If you are looking for a Summer read, a book with a real story, powerfully written on a topic you didn’t know you cared about, but really on the topic common to us all – that of human struggle, loss and redemption, and hope – pick up a copy of The Boys in the Boat by Daniel James Brown.
Did you know that rowing was the first athletic competition between two American colleges? It took place in 1852 between Harvard and Yale. Did you further know that few sports require the synchronic precision and power of a team, with zero room for error, like rowing? Or did you know that rowing uses essentially every muscle in the body and requires almost superhuman endurance?
The Intercollegiate Rowing Association held its first event in 1895 at Poughkeepsie. In 1929, as many 125,000 people turned out to see the competition in person, and millions more tuned in to the hissy, scratchy radio signal to “witness” the event.
Besides a well-told and remarkable story, The Boys in the Boat brims with life lessons, analogies for what it takes to succeed. I found myself listening for the nuggets of truth I could take with me to my work and to my personal journey.
You have to fight through the pain to win the prize.
Everybody hurts. What separates the champion from the rest of the field is the ability to fight through the pain, to keep your focus when your entire being screams, “Quit! Ease up! I need a break!”
Once you begin yielding to the pain, it is a difficult trend to stop. Then, it becomes easy to develop a “poor me” mentality and assume the victors were carried to their achievements on beds of ease while no one else knows the troubles you’ve known.
Bitterness is a sugar pill.
You don’t hear so much about “sugar pills” anymore, but back in the day (whatever that means), doctors would sometimes prescribe a pill to a patient whose ailment he believed to be psychosomatic. The pill contained no medicine but it made the patient “feel better” anyways.
Joe Rantz, The protagonist in Boys in the Boat, lost his mother when he was very young. Before he reached his teens, his father and step-mother abandoned him and he essentially raised himself. He could have chosen bitterness and anger and most would agree with him that he had every right to do just that. And where would that choice have left him? On skid row? Maybe an alcoholic or drug abuser? A man with an excuse? Less than a footnote in history?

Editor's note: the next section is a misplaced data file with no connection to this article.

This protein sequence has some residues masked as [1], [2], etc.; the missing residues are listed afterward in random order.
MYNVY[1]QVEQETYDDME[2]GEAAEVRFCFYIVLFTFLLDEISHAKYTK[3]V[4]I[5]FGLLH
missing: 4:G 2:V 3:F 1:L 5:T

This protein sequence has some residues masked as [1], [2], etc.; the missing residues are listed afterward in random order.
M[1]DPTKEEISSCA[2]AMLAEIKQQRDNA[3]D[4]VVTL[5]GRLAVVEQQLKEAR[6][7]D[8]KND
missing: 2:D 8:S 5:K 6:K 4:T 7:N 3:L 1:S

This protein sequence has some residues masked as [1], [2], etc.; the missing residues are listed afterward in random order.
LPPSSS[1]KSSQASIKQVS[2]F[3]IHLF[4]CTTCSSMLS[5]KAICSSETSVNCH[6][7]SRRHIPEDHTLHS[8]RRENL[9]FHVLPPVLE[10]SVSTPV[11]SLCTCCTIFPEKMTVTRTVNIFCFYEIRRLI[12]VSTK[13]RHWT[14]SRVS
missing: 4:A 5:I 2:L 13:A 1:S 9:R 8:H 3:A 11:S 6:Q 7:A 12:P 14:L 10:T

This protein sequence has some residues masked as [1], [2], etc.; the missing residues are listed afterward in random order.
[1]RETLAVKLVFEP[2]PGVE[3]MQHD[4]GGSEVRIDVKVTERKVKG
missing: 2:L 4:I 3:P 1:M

One thing is sure: had he chosen bitterness and rage, he would have never worn an Olympic gold medal.
But anger can feel good. Rage releases certain internal chemicals that make us feel “good” for a few seconds. But the feeling is fleeting and the reward is failure.
It’s not just how hard you work; it’s how well you work and how well you work with others.
Hard work is better in the context of teamwork. You accomplish more. You enjoy it more because it is shared joy and shared joy is an exponential multiplier.
Joy is multiplied. Burdens are divided.
Someone said, “Hard work is its own reward.” I cannot help but wonder if that was the person who worked his ass off and never succeeded because he worked hard but not smart. And he did it alone.
Flexibility is a sign of true strength.
Since 2005, I have been in the Catastrophe business. I spent the first eight years working as an adjuster. I have seen the devastation caused by high winds and inflexible trees. Pine trees are notorious for their beauty and their size. They can grow to as high as 200 feet! But they are inflexible. Let a high-wind storm blow through some piney woods and those “mighty” trees snap like twigs. Only they are not twigs! They weigh thousands of pounds – in fact, the average weight of a full-grown Pine tree is 5,200 pounds – and when they crash into a structure, the results are, well, catastrophic.
In the 1999 – 2000 winter, We were living in east Texas – in the woods, the Piney Woods. A winter storm brought days and days of freezing rain and sleet. Ice built up on the Pines. They were beautiful to see, the massive icicles dangling from great branches on the trees that stretched to the heavens. But then, as the weight of the ice built up on their limbs, they began to snap. They took down power lines, interrupting our electrical service, turning our wood-framed home into a freeze box. I remember a dark winter’s night, the entire family huddled together in the living room under piles of blankets, listening to what sounded like a war in the woods. The trees were snapping and crashing, like bombs exploding all around us.
Palm trees, on the other hand, can reach heights of 70 feet and are found in more tropical regions, meaning they are often right in the path of the mother of storms, the Hurricane. How many times have you seen footage on the Weather channel of Palm trees bending under the force of massive winds until they are nearly horizontal, yet they don’t snap? They are strong enough to bend.
Can you be staunch in your principles, while accommodating the viewpoints of others? Can you yield the floor? Can you listen and accept when a better plan or idea is presented? Can you be wrong but not defensive?
The challenge is both your friend and your foe.
The very thing you must conquer is often the thing that supports you, that carries you, that comforts you. How does one get physically stronger? By working out, by lifting weights, by stressing muscles, pushing them to do more than they want to do. How does the mind expand? By focusing, digging in, working through difficult concepts, concentrating on hard problems.
Strain is the price of strength. Pain is the pathway to progress.
And the journey…the journey is just as important as the destination. Maybe more so…
Row! Row! Row your boat!